World Prematurity Day on 17 November is one of the most important days in the year to raise awareness of the challenges and burden of preterm birth globally. Premature birth is birth that happens too soon, before 37 weeks of pregnancy. Babies born this early may have more health problems or may need to stay in the hospital longer than babies born later.
For several years Adam Mickiewicz University has been supporting this action by lighting up its most recognizable buildings in purple. Across the world, a number of buildings will be lighting up purple and in previous years has included iconic buildings such as the Empire State Building in New York.
This year, on Tuesday, November 17, the building of AMU Collegium Minus – at ul. Wieniawskiego 1 in Poznan will be lit up purple. This color is a symbolic sign of prematurely born babies. The action aims to increase public awareness about prematurity, preterm births and problems of prematurely born babies and their families around the world.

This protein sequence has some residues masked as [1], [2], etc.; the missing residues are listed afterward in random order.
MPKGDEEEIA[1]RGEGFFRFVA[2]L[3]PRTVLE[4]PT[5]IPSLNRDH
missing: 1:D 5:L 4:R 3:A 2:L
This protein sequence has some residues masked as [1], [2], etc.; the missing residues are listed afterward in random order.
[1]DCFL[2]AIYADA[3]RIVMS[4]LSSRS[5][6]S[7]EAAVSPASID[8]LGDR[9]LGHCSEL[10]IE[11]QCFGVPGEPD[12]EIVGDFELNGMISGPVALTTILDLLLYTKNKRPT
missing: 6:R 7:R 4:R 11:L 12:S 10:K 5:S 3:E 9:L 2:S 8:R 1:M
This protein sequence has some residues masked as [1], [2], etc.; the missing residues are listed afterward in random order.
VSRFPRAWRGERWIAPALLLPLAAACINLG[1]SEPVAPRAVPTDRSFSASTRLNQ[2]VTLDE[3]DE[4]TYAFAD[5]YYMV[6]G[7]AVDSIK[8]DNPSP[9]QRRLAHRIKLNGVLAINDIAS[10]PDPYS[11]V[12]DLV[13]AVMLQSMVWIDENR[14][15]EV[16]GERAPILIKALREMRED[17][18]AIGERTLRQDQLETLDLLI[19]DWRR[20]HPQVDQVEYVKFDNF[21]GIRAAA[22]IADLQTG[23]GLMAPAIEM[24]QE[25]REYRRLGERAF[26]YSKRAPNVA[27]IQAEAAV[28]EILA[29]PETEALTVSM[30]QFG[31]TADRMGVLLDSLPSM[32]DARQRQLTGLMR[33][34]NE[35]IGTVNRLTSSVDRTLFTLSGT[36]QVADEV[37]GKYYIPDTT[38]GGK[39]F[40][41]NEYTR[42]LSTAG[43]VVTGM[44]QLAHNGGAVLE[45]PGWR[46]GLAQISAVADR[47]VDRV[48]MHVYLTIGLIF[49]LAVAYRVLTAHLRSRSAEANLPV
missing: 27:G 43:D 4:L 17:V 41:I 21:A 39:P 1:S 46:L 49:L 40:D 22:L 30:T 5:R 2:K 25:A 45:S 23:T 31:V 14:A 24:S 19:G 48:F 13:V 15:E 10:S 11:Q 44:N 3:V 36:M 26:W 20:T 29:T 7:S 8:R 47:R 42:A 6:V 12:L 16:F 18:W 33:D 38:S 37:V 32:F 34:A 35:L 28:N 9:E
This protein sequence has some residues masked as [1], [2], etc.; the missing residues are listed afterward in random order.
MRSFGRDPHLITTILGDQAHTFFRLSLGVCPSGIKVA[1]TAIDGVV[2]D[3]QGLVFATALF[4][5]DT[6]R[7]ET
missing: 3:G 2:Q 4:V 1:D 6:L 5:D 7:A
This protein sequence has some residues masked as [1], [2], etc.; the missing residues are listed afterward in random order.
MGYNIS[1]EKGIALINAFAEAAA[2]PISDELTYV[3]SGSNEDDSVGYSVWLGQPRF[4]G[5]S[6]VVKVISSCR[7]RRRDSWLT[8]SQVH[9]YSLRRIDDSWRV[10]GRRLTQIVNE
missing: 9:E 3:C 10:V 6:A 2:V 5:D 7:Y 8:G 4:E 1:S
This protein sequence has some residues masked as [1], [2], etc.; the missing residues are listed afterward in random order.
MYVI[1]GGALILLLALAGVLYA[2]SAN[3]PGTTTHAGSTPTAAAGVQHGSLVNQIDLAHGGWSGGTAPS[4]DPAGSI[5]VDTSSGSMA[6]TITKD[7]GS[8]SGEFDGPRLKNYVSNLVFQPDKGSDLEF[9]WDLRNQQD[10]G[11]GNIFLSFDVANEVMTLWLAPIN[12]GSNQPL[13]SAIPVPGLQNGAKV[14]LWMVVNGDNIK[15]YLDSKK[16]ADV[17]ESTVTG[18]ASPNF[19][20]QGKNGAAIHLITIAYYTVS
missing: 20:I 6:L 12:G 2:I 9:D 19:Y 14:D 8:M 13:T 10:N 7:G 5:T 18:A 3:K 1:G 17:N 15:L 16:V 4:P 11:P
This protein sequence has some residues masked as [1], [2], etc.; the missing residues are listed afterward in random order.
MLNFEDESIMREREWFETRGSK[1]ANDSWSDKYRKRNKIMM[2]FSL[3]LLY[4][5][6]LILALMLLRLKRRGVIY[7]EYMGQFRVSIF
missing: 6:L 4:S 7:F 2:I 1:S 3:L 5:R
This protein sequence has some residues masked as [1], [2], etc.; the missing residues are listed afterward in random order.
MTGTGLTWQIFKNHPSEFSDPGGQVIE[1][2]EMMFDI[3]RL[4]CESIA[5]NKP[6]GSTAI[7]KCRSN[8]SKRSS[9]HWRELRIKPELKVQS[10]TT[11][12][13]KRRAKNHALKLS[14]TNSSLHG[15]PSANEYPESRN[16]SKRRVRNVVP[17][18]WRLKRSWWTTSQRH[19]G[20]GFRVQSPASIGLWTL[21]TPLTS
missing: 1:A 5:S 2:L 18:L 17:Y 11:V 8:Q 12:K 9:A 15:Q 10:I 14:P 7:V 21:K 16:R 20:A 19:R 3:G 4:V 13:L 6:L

- Every year, an estimated 15 million babies are born preterm (before 37 completed weeks of gestation), and this number is rising.
- Preterm birth complications are the leading cause of death among children under 5 years of age, responsible for approximately 1 million deaths in 2015 (1).
- Three-quarters of these deaths could be prevented with current, cost-effective interventions.
- Across 184 countries, the rate of preterm birth ranges from 5% to 18% of babies born.
- extremely preterm (less than 28 weeks)
- very preterm (28 to 32 weeks)
- moderate to late preterm (32 to 37 weeks).
Induction or caesarean birth should not be planned before 39 completed weeks unless medically indicated.